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What Goes Where? Setting Up A Recording Studio

Your first attempt at recording a song or even just vocals at home will likely include the built in microphone and soundcard of your computer or even a webcam.  It’s a confusing task to even understand what all pieces of studio gear are required, let alone how they must be connected to operate properly.  Newcomers become intimidated almost immediately, but think of these factoids…

Bands Record in the Strangest Places

You’ve heard about bands like Linkin Park that will record large portions of their next album while they are in the bus on tour for the previous one.  If they can do it in a moving bus, surely you can do it at home!  Rappers all over the country have microphones set up in their closets and will allow their clothes to act as acoustic treatment.  So it can’t be that bad, can it?

Thinking Through the Signal Path

The truth is is that it isn’t difficult at all if you can grasp one simple concept, and that is the signal path.  It’s the sound moving from your mouth or instrument and into the mic and down the cables into the computer.  Depending on what equipment you’ve purchased determines what other steps are in between.  For instance, if you’re using a USB powered microphone, it’s going to have a built in preamplifier.  You may not get killer results, but you are skipping a step.  A high quality microphone, especially a tube condenser, is going to need phantom power and a preamplifier to supply it as well as boost the signal from mic-level to line-level without introducing noise.

So that tells you that you need a microphone and a preamp to record any non-digital sounds.  If you’re starting with an electric guitar or synthesizer, you’ll be skipping both of those steps!  So that’s your first clue, whether or not you’re starting analog or digital.  

The next question is whether or not you’re going to use an external equalizer or compressor.  If you are, they are up next.  If you’re going to do it digitally then you can skip these steps.  Simple!  Assume you’re going to skip these as a newcomer or hobbyist.

All you need now is to remember that analog signals have to be converted into a digital signal, and that’s what the A/D converters do.  These will be in your recording interface.  As a matter of fact, it will have at least one preamplifier and a direct-in jack, so you can record with a mic or a digital instrument like a keyboard.  You will, undoubtedly, buy an interface.  So now we’re talking just a microphone to an interface, or a MIDI instrument straight to the interface.  That’s it!  It will convert your signal and move it into the computer.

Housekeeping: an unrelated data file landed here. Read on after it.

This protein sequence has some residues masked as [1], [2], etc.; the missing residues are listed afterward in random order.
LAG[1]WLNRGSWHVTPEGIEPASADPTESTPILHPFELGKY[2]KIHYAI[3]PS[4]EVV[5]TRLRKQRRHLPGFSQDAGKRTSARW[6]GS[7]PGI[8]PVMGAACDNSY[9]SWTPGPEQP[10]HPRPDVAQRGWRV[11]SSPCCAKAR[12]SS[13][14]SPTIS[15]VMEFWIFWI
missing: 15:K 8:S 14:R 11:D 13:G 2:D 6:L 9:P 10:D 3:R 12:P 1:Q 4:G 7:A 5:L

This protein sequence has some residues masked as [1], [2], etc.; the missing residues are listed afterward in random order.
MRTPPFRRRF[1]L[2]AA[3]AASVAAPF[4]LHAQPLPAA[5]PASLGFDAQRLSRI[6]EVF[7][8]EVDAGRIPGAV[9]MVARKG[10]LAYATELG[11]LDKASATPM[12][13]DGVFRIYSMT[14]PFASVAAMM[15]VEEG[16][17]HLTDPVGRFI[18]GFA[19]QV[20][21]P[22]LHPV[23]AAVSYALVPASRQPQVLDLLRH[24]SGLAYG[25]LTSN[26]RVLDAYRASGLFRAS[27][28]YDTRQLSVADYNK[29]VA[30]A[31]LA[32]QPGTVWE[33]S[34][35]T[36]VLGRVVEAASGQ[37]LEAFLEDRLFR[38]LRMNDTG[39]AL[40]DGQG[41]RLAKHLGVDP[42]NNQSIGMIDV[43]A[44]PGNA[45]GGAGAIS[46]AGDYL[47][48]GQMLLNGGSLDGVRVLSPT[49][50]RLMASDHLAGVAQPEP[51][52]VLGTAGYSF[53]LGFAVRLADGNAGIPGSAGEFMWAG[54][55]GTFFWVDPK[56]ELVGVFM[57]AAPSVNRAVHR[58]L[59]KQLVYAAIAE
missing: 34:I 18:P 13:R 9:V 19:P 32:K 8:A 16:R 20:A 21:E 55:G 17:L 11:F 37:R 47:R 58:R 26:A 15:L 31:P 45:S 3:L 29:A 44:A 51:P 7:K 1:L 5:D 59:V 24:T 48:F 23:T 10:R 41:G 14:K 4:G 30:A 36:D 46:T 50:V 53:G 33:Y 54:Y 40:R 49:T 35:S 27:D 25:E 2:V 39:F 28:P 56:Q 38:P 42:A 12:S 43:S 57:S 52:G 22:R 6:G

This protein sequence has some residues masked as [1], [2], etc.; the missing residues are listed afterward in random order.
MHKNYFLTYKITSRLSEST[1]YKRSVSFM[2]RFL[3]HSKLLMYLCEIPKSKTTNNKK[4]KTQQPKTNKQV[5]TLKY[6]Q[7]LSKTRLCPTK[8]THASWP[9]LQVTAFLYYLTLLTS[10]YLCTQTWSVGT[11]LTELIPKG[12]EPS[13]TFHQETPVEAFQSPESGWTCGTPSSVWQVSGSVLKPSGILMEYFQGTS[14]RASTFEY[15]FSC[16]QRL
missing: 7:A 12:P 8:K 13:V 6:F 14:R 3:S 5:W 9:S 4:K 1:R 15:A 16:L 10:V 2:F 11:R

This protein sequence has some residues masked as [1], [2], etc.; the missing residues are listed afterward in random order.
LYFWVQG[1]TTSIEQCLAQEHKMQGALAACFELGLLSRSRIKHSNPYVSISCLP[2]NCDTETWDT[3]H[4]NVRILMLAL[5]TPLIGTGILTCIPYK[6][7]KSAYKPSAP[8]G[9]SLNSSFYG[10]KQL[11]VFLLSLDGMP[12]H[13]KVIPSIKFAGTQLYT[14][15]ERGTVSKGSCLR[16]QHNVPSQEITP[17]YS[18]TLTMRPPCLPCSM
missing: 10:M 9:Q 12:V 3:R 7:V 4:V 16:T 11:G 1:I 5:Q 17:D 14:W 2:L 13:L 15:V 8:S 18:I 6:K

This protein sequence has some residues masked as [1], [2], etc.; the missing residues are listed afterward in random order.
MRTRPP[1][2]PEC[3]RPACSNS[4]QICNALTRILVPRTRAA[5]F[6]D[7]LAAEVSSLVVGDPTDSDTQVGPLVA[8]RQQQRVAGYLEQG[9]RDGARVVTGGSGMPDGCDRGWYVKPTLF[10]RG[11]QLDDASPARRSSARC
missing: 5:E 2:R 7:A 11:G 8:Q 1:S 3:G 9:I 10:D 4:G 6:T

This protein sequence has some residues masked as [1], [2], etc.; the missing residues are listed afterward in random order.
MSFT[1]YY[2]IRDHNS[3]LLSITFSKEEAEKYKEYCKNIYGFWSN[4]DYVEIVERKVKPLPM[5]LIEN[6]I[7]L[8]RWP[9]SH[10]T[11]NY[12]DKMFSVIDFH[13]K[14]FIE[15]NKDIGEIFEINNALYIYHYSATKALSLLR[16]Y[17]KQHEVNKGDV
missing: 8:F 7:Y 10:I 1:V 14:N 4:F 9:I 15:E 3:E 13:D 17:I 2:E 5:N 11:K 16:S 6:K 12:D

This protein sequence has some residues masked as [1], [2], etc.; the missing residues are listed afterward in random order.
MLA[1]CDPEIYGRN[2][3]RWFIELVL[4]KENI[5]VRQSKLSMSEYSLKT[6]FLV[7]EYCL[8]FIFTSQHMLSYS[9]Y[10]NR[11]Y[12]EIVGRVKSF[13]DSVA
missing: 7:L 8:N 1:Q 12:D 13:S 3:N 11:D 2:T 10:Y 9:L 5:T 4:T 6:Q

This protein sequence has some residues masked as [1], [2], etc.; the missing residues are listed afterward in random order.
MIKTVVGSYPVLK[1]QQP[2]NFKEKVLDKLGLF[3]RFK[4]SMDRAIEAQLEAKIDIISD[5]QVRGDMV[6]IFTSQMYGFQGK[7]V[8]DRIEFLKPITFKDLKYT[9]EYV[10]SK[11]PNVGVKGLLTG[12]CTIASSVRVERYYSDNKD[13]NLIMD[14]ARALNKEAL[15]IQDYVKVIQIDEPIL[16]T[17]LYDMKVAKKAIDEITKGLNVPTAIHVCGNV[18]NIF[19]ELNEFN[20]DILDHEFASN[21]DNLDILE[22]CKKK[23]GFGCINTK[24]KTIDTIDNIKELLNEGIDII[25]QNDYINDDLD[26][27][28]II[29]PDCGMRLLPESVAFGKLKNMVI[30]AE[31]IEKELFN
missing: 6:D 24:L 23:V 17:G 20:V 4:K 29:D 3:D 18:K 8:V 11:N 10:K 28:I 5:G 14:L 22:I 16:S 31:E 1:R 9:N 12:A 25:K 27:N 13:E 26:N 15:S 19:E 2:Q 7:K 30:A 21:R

Now all that is left is for you to press record in your digital audio workstation, such as Logic Pro, Pro Tools, or Fruity Loops.  It’s a very simple process once you think about what has to happen.  Once you’re able to work out that logic, you can hook up any level of complexity in your studio.  Thinking about how to setup a recording studio for 16 microphones is the same as for one, just doing it 16 times!  But as a one-man musician, you’ll rarely be hooking up more than one signal chain at a time.  So don’t be scared!  Use your brain, understand the components that your signal must flow through, and find out what piece of equipment solves your problem (in this place, an audio interface!).

Now get to recording!  This is about art, not engineering!

What Goes Where? Setting up a Recording Studio

Reader Comments (1)

Love the site! Keep up the good work - btw, I found you by searching 'home studio' in the news app on iPhone. anyway - thanks! looks great! Looking forward to more!


October 3 | Registered CommenterJoseph Felts

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